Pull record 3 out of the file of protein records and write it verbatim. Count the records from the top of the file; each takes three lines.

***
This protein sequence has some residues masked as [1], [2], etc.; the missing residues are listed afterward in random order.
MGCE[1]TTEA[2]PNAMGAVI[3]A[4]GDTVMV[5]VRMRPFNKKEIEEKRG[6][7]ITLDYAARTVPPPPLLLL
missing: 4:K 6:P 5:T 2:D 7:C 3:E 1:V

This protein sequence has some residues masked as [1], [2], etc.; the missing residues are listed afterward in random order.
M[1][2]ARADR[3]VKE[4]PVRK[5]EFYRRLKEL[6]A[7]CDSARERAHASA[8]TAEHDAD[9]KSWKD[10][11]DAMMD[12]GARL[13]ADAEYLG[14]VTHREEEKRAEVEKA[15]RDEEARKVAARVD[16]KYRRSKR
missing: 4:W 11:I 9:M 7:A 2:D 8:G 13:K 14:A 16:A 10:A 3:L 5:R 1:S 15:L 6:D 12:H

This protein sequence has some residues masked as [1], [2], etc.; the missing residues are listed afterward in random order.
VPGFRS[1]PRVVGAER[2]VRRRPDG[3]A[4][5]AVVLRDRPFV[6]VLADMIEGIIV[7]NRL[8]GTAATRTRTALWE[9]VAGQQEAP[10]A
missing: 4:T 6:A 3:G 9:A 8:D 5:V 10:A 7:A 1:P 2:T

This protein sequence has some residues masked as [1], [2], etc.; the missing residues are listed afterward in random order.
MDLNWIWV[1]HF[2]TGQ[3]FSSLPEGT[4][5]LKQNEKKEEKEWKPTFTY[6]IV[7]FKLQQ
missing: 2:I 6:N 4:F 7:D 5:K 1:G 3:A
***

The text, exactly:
This protein sequence has some residues masked as [1], [2], etc.; the missing residues are listed afterward in random order.
VPGFRS[1]PRVVGAER[2]VRRRPDG[3]A[4][5]AVVLRDRPFV[6]VLADMIEGIIV[7]NRL[8]GTAATRTRTALWE[9]VAGQQEAP[10]A
missing: 4:T 6:A 3:G 9:A 8:D 5:V 10:A 7:A 1:P 2:T